The Gut – Thyroid Connection – The need for antioxidants including selenium for proper thyroid function.
Our website is filled with articles on the positive health effects of a healthy gut microbiota. Some of these articles are listed below. In this segment we would like to draw attention that while selenium is a crucial factor in thyroid function, it is one factor and that the many patients we see with thyroid problems, have deep multifactorial issues that need to be explored.
A June 2020 study in the medical journal Nutrients (9) offered these observations in how nutrients, including selenium are crucial for maintain function.
“A healthy gut microbiota not only has beneficial effects on the activity of the immune system, but also on thyroid function. Thyroid and intestinal diseases prevalently coexist-Hashimoto’s thyroiditis and Graves’ disease are the most common autoimmune thyroid diseases and often co-occur with Celiac Disease and Non-celiac wheat sensitivity. This can be explained by the damaged intestinal barrier and the following increase of intestinal permeability, allowing antigens to pass more easily and activate the immune system or cross-react with extraintestinal tissues, respectively.
Dysbiosis (microbial imbalance or unbalanced intestinal bacteria, more bad than good) has not only been found in autoimmune thyroid diseases, but has also been reported in thyroid carcinoma, in which an increased number of carcinogenic and inflammatory bacterial strains were observed.
Additionally, the composition of the gut microbiota has an influence on the availability of essential micronutrients for the thyroid gland. Iodine, iron, and copper are crucial for thyroid hormone synthesis, selenium and zinc are needed for converting T4 to T3, and vitamin D assists in regulating the immune response. Those micronutrients are often found to be deficient in autoimmune thyroid diseases, resulting in malfunctioning of the thyroid. . . Multifactorial therapeutic and preventive management strategies could be established and more specifically adjusted to patients, depending on their gut bacteria composition.”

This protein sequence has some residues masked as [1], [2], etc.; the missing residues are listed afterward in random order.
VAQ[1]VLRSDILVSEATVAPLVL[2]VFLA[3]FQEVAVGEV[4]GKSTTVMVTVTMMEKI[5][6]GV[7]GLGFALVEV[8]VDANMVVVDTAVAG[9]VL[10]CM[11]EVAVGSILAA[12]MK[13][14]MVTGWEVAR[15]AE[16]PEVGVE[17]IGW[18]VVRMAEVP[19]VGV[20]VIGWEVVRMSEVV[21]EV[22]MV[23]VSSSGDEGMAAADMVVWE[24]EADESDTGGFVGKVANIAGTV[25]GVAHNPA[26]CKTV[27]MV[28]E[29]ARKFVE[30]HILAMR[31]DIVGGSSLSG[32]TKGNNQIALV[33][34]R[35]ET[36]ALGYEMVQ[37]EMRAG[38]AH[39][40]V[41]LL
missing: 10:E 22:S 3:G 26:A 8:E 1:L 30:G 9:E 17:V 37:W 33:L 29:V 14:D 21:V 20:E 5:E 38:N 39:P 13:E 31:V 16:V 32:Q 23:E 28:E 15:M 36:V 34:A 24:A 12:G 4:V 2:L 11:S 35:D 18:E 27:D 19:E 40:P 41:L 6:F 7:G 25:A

1 Gorini F, Sabatino L, Pingitore A, Vassalle C. Selenium: An Element of Life Essential for Thyroid Function. Molecules. 2021 Nov 23;26(23):7084. doi: 10.3390/molecules26237084. PMID: 34885664; PMCID: PMC8658851.
2 Hariharan S, Dharmaraj S. Selenium and selenoproteins: it’s role in regulation of inflammation. Inflammopharmacology. 2020 Mar 6:1-29.
3 Hu Y, Feng W, Chen H, Shi H, Jiang L, Zheng X, Liu X, Zhang W, Ge Y, Liu Y, Cui D. Effect of selenium on thyroid autoimmunity and regulatory T cells in patients with thyroiditis: A randomized-controlled trial. Clin Transl Sci. 2021 Mar 1. doi: 10.1111/cts.12993. Epub ahead of print. PMID: 33650299.
4 Mehl S, Sun Q, Görlich CL, Hackler J, Kopp JF, Renko K, Mittag J, Schwerdtle T, Schomburg L. Cross-sectional analysis of trace element status in thyroid disease. Journal of Trace Elements in Medicine and Biology. 2020 Mar 1;58:126430.
5 Gheorghiu ML, Badiu C. Selenium involvement in mitochondrial function in thyroid disorders. Hormones. 2020 Jan 20:1-6.
6 Kuršvietienė L, Mongirdienė A, Bernatonienė J, Šulinskienė J, Stanevičienė I. Selenium Anticancer Properties and Impact on Cellular Redox Status. Antioxidants (Basel). 2020;9(1):80. Published 2020 Jan 17. doi:10.3390/antiox9010080
7 Bednarczuk T, Schomburg L. Challenges and perspectives of selenium supplementation in Graves’ disease and orbitopathy. Hormones (Athens). 2020 Mar;19(1):31-39. doi: 10.1007/s42000-019-00133-5. Epub 2019 Nov 13. PMID: 31721133; PMCID: PMC7033064.
8 Rayman MP. Multiple nutritional factors and thyroid disease, with particular reference to autoimmune thyroid disease. Proc Nutr Soc. 2019;78(1):34–44. doi:10.1017/S0029665118001192
9 Amadei SS, Notario V. A Significant Question in Cancer Risk and Therapy: Are Antibiotics Positive or Negative Effectors? Current Answers and Possible Alternatives. Antibiotics. 2020 Sep;9(9):580.